Bodies: A Look From the Inside Out

I recently went to see BODIES… The Exhibition at the South Street Seaport, just a few blocks from the DT office. If you aren’t familiar with this show, take caution—it’s not for the faint of heart! Although I think it’s a must-see for dancers and dance educators alike, as our bodies are our instruments.

Real human bodies that have been dissected and preserved (to prevent from decaying—and giving off a foul odor, I’m sure) are displayed to offer an in-depth view of the muscles, tissues and numerous other parts that, when combined, create the human body.

Once dissected, each body is immersed in acetone, which eliminates water. The specimen is then placed in a large bath of silicone, or polymer, and sealed in a vacuum chamber. Under vacuum pressure, the acetone leaves the body in the form of gas and the polymer replaces it, entering each cell and body tissue. A catalyst is then applied to the specimen, hardening it and completing the process, allowing thousands of unique teaching possibilities for educators, medical professionals, archeologists and the like.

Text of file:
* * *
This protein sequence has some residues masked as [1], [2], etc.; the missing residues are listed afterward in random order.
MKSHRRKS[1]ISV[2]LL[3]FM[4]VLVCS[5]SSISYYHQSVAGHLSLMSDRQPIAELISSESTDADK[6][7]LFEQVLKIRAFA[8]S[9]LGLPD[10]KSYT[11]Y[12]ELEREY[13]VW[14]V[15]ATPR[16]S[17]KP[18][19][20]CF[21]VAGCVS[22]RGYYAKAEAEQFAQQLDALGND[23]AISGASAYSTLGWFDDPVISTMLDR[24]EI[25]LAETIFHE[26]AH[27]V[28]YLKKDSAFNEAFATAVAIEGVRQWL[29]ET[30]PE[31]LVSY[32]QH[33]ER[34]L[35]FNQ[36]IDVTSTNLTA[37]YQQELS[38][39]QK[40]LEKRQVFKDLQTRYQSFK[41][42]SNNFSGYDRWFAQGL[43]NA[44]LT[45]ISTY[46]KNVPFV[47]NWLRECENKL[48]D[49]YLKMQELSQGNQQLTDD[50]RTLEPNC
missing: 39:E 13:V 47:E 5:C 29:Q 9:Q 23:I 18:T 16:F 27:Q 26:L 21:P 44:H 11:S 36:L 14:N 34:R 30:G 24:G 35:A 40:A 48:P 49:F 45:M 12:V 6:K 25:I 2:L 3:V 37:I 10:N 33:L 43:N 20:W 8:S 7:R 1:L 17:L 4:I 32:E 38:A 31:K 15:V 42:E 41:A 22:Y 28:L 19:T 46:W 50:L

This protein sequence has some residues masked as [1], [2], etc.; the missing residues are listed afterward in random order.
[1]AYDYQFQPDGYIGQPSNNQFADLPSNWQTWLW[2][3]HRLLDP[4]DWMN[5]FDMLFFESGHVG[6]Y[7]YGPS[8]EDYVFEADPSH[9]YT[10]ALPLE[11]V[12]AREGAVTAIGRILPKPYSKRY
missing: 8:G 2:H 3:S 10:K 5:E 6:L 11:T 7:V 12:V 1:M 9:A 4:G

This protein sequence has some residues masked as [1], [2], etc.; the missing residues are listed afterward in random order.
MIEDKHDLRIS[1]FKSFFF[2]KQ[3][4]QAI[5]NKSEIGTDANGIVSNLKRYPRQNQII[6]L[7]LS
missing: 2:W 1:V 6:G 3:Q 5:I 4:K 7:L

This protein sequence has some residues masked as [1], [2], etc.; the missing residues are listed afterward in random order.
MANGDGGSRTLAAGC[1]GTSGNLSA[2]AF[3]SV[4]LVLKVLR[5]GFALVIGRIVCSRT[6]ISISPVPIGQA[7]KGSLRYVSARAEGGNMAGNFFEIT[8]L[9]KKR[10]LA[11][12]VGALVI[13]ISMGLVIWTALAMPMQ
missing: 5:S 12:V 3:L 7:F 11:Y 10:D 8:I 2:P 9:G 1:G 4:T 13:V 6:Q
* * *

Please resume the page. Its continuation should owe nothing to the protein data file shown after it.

This remarkable exhibition reveals how the body works by exploring it from the inside out. As it is meant to give people a deeper respect for the machine that gives them the power of life, it got me thinking about the importance that everyone—especially dancers—should place on caring for themselves.

While it can be a challenge to eat properly, avoid colds and flus and steer clear of temptations such as nicotine and alcohol, remember that your body will thank you if you try your best. Check out some of our recent Health: How-To stories for more inspiration: The October issue, for example, includes an article on avoiding burnout, while September included one on tips for dealing with a lost voice. Plus, we’ve got many more in store, so stay tuned!

Clockwise from top left: Courtesy Ford Foundation; Christian Peacock; Nathan James, Courtesy Gibson; David Gonsier, courtesy Marshall; Bill Zemanek, courtesy King; Josefina Santos, courtesy Brown; Jayme Thornton; Ian Douglas, courtesy American Realness

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